If you want to spend less money, use cash instead of credit. Period.

Real Life: Being completely transparent, this is a financial battle I lose every year. Every year I say my piece about why I don’t like using the Kohl’s card and every year my wife uses her Kohl’s card. Which is okay.

We have a conversation where I voice my overspending concerns, my wife acknowledges my concerns, and then does whatever the hell she feels like doing. Perhaps, not the “best” way to manage our money, but a proven way to manage our marriage. Although, I have to say, there always seems to be a disproportionate amount of holiday spending occurring at Kohl’s even after those precious Kohl’s cash dollars. Just sayin’ …


3. If you can’t “only” use cash, only use one credit card

Actually, you’re better off using a debit card than a credit card so I’d start there. But, if you have to use a credit card, only use one card for all of your holiday expenses.

A key to sticking to your holiday spending target is to know exactly how much you’re spending and in real time. If you’re using multiple credit cards, checks, debit cards, and cash for your holiday spending, you won’t know how much you’re spending which inevitably leads to overspending.

What doesn’t get measured, doesn’t get managed. If you don’t measure your spending, you can’t manage how much you spend. This always leads to overspending.

Ask yourself: “When was the last time I spent too little on the holidays?”


4. Turn off all digital marketing

As previously mentioned, marketers are relentless especially during the holidays. And they’re really creepy.

You know what I mean. You do a Google search on “vintage t-shirts” and the next thing you know you’re getting “vintage t-shirt” ads in FB and IG. Creepier still, you just talk about “vintage t-shirts” and you still get ads on vintage t’s. You know your phone’s microphone is always on, right? You know Alexa is always listening!

Now, you can’t stop these types of ads from popping up, but you can stop all of the email ads you get.

Make it a point to “unsubscribe” from every retailer who sends you marketing emails.

Why subject yourself to temptation when you don’t have to? Take away the prompt and remove the temptation.

It’s another super simple yet highly effective solution.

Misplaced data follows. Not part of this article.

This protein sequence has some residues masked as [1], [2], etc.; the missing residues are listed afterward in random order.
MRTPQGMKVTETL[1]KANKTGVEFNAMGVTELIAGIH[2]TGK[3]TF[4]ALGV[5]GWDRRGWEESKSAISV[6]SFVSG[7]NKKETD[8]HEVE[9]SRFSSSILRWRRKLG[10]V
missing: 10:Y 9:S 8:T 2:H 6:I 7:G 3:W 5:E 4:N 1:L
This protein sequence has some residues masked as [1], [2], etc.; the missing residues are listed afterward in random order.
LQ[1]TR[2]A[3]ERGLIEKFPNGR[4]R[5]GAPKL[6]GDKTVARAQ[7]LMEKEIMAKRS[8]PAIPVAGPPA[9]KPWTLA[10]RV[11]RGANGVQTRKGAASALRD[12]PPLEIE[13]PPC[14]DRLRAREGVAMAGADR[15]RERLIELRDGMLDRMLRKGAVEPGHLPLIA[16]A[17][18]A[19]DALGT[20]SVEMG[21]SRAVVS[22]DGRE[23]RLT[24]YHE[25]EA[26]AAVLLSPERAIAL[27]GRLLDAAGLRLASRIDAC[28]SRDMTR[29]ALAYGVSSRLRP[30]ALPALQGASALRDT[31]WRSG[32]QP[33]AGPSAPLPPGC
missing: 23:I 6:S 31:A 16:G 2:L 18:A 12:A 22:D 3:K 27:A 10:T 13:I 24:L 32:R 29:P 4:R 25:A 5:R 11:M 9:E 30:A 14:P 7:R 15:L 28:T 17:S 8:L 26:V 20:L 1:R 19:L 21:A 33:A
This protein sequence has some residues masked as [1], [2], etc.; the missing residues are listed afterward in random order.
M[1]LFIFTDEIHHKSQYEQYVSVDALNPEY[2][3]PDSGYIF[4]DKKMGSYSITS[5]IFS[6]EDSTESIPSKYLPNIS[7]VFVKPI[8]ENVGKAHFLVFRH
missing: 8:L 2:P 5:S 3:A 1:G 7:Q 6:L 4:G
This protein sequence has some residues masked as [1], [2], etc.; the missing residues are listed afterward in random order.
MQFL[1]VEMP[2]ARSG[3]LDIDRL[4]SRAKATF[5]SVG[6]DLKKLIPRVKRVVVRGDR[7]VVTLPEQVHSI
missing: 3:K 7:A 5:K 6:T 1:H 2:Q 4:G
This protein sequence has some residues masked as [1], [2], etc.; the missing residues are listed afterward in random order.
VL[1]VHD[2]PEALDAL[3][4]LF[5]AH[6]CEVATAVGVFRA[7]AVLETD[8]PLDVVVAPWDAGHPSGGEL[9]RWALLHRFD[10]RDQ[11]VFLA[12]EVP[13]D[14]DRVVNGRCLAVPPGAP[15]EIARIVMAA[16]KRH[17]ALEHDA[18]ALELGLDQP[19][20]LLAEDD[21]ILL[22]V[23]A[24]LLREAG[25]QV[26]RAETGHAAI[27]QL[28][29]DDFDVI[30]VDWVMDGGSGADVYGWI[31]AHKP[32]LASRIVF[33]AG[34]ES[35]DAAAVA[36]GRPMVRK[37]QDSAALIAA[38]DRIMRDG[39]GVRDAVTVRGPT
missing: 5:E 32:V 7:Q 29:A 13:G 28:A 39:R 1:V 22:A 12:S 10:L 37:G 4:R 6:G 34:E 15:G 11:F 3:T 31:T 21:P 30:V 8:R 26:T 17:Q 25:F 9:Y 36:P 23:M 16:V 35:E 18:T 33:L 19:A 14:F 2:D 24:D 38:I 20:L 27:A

5. Know your Derailers

We all have “Derailers.” You know, the things or people who derail us from reaching our objectives.

EXAMPLE: A spendthrift friend who loves engaging in “retail therapy” and always takes you along for the ride.

Think about who / why / what causes you to overspend at this time of the year.

Perhaps, you find yourself dining out with your girlfriends more often and you’re often dining at places close to your usual shopping haunts. Or, you’re always checking your phone for the latest, greatest sales to drop.

If you’re like most people, you have a list of usual suspects. These are your “Derailers.”

Once you’ve identified what or who they are, have a plan to avoid or overcome them.

Per the examples above:

  • Dining out with girlfriends

Solution: Go to restaurants that aren’t close to shopping centers.

This simple act of putting physical space between you and temptation works wonders. It’s a lot harder to stop and “just take a quick look around” when the shopping mall is 20 minutes away.

  • Checking for the latest sales / deals

Solution: Unsubscribe from all retailer emails.

Delete shopping apps from your phone. Remove all shortcuts from your computer. Turn off notifications on your phone.

This is the digital equivalent of putting “physical space” between you and temptation. Seems so simple it can’t work, but it’s highly effective.



This holiday season instead of making a “promise” to do better, make a plan.

It doesn’t have to be an elaborate plan either. If you took two or three of the ideas above and started working toward them – that’s a plan. But, you can’t simply say, “I’m going to spend less money this year” and expect things to change.

We’re still a good 6-8 weeks away from when the craziness really begins. Use this time to get your plan in place and begin executing it. Don’t wait for the craziness to be upon you before you make these changes. As JFK said, “the time to repair the roof is when the sun is shining.”